What is Joy?
In forming a biblical definition of joy, it is vitally important that we address a common misconception. Often, we hear that joy is different than happiness. We hear that happiness is momentary, while joy is constant. We hear that happiness is attached to the things of this world like the Charlie Brown song about finding your skate key (whatever that is), but joy is centered around God and the things of God. While many of these statements are true, I think we have made this difference so stark that we think joy is good, though we don’t know what it looks like and that happiness is bad. But I think that an examination of the words in the bible would be very confusing if happiness is bad.
Old Testament Words:
There are several words for joy in the Bible but there are four primary ones (Two OT, Two NT) used more than the others and they will serve us in our definition:
- SIMHA: Happiness, gladness, pleasure as the disposition of the whole person.
- SAMHA: Outward expression of joy, to rejoice or delight.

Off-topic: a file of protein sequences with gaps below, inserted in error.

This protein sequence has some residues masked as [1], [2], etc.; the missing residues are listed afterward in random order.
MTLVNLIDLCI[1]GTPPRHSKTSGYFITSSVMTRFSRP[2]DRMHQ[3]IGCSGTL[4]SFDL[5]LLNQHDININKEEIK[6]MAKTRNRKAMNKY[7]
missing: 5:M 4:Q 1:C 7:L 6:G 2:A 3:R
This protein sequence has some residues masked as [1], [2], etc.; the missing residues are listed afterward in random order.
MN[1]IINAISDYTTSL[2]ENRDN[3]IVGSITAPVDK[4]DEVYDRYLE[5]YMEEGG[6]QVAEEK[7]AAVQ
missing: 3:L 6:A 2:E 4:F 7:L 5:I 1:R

New Testament Words:
- CHARA: Joy, happiness, gladness, the word used in Galatians 5 in the list of the fruit of the Spirit. Pray with joy (Phil. 1:4); Give thanks with joy (Col. 1:11), Receive the word with joy (1 Thess. 1:6); Welcome fellow Christians with joy (Phil. 2:29).
- CHAIRO: To rejoice…
After looking at these words and many sections of Scripture and theology on this idea, I have settled on the following definition of joy: Joy is happy satisfaction in God. The words of Scripture don’t distinguish happiness from joy at all. In fact, the Scripture seems to indicate that they are the same, as long as their object is God. How does that differ from rejoicing? Joy is a state of being, rejoicing is an action flowing from that state of being. Simply put: rejoicing is what someone who is satisfied in God does.